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In July 1956, the great jazz composer and bandleader Duke Ellington’s ensemble leveled the Newport Jazz Festival, swinging like titans and nearly inciting riots at one of America’s longest-running, most prestigious concerts. The set’s centerpiece, “Diminuendo and Crescendo In Blue” meshed together two pieces Duke wrote in the late 1930’s, “Diminuendo in Blue” and “Crescendo in Blue,” comprising the A- and B-sides of a 78 RPM record – bridged together by an iconic barn-burning tenor saxophone solo.

A bit of context here: by the mid-1950’s, the golden era of big-band jazz was long over, giving way to new forms of popular dance-hall music like the burgeoning rock and rhythm & blues movements. Although Duke made tremendous music in every decade in his career, during this time, he kept his band on the road on the back of royalties for old compositions. This Newport show, and this “Diminuendo” performance, almost single-handedly revitalized Duke’s career, and the subsequent “Live at Newport” album remains Duke’s highest-selling and most well-known release.

Without boring you too much with the theory going on in the piece (I highly recommend my teacher and composer Darcy James Argue’s Do the Math article for a more tech-y discussion), Duke is at once nodding to the past while also anticipating the future. Some of the chord motions, voicings, and structures were completely radical for jazz – you might’ve heard Gustav Mahler, Maurice Ravel and Frederic Chopin doing this stuff, but not popular music composers in the 1930’s.

The outro of “Diminuendo” (on the live recording, the solo piano line from 3:19-3:47 before the long sax solo) is particularly interesting and worth a brief theory note. Duke is on piano, vamping on a Db dominant 7 sharp 9 chord. You probably know this chord well, even if you know nothing about jazz theory. Jimi Hendrix used it on “Purple Haze,” James Brown used it on “Sex Machine,” and Herbie Hancock wrote entire albums around this chord and harmonies like it. Party Smasher founder and Dillinger Escape Plan guitarist Ben Weinman used it on the main riff of “Prancer” (interestingly, as a kind of “polychord” C7 sharp 9 stacked over an open E as the root). Converge uses it, Voivod uses it, Revocation uses it, and Dream Theater uses it. It’s literally the sound of stank, a chord so dangerous and delicious that musicians like James Brown and Herbie Hancock built entire careers on it.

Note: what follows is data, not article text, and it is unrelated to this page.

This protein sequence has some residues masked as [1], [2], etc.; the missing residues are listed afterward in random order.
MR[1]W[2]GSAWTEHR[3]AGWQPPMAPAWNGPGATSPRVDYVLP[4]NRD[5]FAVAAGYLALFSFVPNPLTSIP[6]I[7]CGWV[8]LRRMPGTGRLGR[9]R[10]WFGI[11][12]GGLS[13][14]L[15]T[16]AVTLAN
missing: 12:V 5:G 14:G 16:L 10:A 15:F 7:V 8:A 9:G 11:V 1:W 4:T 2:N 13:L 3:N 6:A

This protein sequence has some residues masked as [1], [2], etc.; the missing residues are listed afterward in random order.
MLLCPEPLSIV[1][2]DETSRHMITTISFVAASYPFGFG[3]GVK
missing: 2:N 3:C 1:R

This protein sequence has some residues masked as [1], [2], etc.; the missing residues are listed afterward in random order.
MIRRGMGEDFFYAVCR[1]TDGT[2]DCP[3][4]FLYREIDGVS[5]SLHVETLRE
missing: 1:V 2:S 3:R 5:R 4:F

According to Darcy and The Bad Plus pianist Ethan Iverson, when Duke put this chord to paper in 1937, it was the first time in jazz (and therefore popular music of the 20th century, period) that this chord was ever used. Thirty years before Hendrix and James Brown. And it’s just one chord, one moment in a rich and rewarding piece of music.

You might think from reading this that “Diminuendo” is strictly an exercise in theory. But that’s the farthest from the truth – just listen to the damn thing! It’s a pure joy to listen to, yet it’s also a beautiful example of how a great composer can use contemporary conceptions of what music is “supposed to be” to fuck with an audience. The 12-bar blues is one of the most common forms in modern music, and Duke plays with our anticipations by smoothly switching between keys and ideas, rolling riffs over the barline, extending the turnarounds at the end of each chorus, and machine-gunning complex harmonies so quickly that we barely notice what just happened. Yet through it all, the focus of the piece is always on momentum – delivering beautiful melodies and engaging structures.

It’s impossible to talk about “Diminuendo,” particularly the Newport Festival recording from 1956, without talking about tenor saxophonist Paul Gonsalves’ scorching 27-chorus solo. As far as I can tell, up to this point, this was the longest solo in popular music – so swinging, so insane, so long, that Gonsalves almost incited a riot during the festival, and the crowd had to be calmed down after the piece before the concert could be resumed. Nowadays, especially in heavy metal, we take extended solo breaks for granted. But what’s so incredible about Gonsalves’ solo in 1956 is that he wasn’t trying to boost his own ego so much as he just played, swung, and reacted to the crowd.

For me, the crazy thing about Duke Ellington is how almost every piece of music he wrote can be enjoyed, studied, and lived with. His music is instantly recognizable and infinitely pleasurable – deemed by scholars and musicians as the “Ellington Effect” – and he anticipated so much of what was going to happen in so many genres of music in the decades following his death in 1974.

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